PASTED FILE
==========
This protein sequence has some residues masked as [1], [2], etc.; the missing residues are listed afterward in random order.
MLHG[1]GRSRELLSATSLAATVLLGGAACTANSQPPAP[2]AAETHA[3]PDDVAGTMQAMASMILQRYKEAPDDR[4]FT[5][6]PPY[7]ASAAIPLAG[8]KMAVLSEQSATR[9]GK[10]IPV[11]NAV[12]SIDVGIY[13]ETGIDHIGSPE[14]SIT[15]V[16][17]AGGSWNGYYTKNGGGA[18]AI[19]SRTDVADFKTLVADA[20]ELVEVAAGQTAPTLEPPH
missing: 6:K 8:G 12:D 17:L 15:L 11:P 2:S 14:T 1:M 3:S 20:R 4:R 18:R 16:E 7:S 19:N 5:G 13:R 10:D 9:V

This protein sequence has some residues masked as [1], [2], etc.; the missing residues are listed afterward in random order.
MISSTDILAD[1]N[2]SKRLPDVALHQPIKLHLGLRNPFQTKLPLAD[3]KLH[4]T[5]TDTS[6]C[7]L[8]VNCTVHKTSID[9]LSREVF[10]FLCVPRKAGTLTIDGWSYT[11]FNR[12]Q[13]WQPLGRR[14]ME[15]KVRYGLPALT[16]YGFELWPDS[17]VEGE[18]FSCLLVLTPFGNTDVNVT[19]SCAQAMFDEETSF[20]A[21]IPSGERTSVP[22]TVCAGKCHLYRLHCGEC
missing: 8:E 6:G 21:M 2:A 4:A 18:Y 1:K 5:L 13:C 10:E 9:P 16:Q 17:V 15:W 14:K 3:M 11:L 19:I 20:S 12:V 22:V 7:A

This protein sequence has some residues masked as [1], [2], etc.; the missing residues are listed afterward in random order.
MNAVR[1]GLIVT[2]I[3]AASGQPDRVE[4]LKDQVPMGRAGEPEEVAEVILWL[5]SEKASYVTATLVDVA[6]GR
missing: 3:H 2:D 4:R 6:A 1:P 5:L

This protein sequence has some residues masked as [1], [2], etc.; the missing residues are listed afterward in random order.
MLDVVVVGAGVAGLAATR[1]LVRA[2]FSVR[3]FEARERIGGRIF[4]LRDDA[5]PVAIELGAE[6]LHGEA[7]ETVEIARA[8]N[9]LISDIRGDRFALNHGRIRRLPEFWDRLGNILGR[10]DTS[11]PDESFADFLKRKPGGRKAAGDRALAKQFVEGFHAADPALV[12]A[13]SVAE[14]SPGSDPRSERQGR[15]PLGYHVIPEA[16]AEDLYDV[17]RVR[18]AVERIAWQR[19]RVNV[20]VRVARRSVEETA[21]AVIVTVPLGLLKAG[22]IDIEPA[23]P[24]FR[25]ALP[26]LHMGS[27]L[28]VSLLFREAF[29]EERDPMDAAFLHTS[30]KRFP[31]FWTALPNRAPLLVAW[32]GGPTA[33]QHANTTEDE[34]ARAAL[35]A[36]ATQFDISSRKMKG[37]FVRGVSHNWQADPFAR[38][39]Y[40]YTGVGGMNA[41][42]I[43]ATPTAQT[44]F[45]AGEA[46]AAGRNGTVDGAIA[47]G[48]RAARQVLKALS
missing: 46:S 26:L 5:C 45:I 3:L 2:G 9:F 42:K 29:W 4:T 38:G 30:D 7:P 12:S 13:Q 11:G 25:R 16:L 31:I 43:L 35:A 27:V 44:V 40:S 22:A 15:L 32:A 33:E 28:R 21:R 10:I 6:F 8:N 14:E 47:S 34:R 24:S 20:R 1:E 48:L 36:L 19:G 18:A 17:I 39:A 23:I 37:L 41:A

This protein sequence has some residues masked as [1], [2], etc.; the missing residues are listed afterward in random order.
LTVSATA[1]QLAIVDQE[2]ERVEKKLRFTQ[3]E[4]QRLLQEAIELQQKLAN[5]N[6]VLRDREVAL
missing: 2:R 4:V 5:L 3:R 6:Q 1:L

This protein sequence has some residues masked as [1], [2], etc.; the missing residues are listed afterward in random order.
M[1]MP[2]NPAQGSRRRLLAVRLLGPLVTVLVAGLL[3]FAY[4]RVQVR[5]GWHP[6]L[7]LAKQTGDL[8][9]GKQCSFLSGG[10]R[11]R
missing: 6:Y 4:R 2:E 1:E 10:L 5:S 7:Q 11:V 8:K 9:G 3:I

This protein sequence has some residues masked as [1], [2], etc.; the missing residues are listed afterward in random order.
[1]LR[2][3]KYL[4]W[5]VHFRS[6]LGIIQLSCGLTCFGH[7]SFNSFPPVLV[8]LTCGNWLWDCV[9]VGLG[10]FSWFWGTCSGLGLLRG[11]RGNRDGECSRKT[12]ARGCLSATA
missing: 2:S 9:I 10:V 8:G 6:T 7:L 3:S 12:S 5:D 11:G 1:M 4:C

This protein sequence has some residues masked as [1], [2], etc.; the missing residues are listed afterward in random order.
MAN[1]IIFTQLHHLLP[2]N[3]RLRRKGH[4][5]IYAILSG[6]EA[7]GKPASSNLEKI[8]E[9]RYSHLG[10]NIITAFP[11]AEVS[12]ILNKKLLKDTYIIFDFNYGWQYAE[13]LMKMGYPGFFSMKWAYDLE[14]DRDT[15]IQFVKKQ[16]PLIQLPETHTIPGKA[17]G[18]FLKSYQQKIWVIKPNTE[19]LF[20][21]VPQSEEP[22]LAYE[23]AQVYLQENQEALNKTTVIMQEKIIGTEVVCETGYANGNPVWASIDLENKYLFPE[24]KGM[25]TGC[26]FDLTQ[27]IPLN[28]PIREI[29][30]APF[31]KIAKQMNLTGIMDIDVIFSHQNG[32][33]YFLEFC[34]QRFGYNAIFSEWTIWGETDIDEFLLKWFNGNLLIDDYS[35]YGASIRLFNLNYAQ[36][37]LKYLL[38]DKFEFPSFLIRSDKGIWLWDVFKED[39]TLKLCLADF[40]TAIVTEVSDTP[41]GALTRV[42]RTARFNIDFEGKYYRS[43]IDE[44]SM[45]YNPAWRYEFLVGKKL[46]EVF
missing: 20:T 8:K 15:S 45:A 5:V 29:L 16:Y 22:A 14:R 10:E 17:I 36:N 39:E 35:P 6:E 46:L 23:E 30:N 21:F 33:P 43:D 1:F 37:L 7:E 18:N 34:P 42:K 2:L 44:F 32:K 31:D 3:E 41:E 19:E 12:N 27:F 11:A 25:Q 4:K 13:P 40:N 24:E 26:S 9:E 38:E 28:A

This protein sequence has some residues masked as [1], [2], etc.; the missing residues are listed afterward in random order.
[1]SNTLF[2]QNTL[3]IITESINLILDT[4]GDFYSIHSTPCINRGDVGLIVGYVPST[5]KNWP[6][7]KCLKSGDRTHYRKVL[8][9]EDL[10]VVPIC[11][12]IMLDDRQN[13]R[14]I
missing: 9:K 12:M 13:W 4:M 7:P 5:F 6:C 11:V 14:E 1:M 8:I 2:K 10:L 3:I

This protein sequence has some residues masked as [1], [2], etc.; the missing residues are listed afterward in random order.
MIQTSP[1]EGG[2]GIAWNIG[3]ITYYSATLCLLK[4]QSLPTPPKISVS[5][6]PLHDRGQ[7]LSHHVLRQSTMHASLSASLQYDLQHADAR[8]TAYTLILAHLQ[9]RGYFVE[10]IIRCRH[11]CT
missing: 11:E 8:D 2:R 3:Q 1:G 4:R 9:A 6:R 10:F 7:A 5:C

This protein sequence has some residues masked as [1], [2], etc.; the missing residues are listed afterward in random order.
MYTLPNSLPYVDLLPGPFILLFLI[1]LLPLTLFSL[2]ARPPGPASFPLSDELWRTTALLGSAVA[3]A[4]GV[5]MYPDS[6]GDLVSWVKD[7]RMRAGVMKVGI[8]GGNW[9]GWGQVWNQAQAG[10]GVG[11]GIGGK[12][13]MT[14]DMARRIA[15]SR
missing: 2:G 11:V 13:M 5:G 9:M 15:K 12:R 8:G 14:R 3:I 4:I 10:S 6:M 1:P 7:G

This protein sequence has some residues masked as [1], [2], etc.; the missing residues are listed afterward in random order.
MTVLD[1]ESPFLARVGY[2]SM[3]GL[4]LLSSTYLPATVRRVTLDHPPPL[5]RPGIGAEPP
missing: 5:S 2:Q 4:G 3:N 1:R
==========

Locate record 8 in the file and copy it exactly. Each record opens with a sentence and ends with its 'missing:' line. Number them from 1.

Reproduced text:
This protein sequence has some residues masked as [1], [2], etc.; the missing residues are listed afterward in random order.
MAN[1]IIFTQLHHLLP[2]N[3]RLRRKGH[4][5]IYAILSG[6]EA[7]GKPASSNLEKI[8]E[9]RYSHLG[10]NIITAFP[11]AEVS[12]ILNKKLLKDTYIIFDFNYGWQYAE[13]LMKMGYPGFFSMKWAYDLE[14]DRDT[15]IQFVKKQ[16]PLIQLPETHTIPGKA[17]G[18]FLKSYQQKIWVIKPNTE[19]LF[20][21]VPQSEEP[22]LAYE[23]AQVYLQENQEALNKTTVIMQEKIIGTEVVCETGYANGNPVWASIDLENKYLFPE[24]KGM[25]TGC[26]FDLTQ[27]IPLN[28]PIREI[29][30]APF[31]KIAKQMNLTGIMDIDVIFSHQNG[32][33]YFLEFC[34]QRFGYNAIFSEWTIWGETDIDEFLLKWFNGNLLIDDYS[35]YGASIRLFNLNYAQ[36][37]LKYLL[38]DKFEFPSFLIRSDKGIWLWDVFKED[39]TLKLCLADF[40]TAIVTEVSDTP[41]GALTRV[42]RTARFNIDFEGKYYRS[43]IDE[44]SM[45]YNPAWRYEFLVGKKL[46]EVF
missing: 20:T 8:K 15:S 45:A 5:V 29:L 16:Y 22:A 14:R 10:E 17:I 36:N 39:E 35:P 6:E 46:L 23:E 30:N 21:F 33:P 43:D 1:F 37:L 7:E 18:N 34:P 42:K 2:L 44:F 32:K 31:D 3:E 41:E 19:E 12:N 27:F 11:A 25:Q 4:K 13:P 40:N 24:E 26:S 9:E 38:E 28:A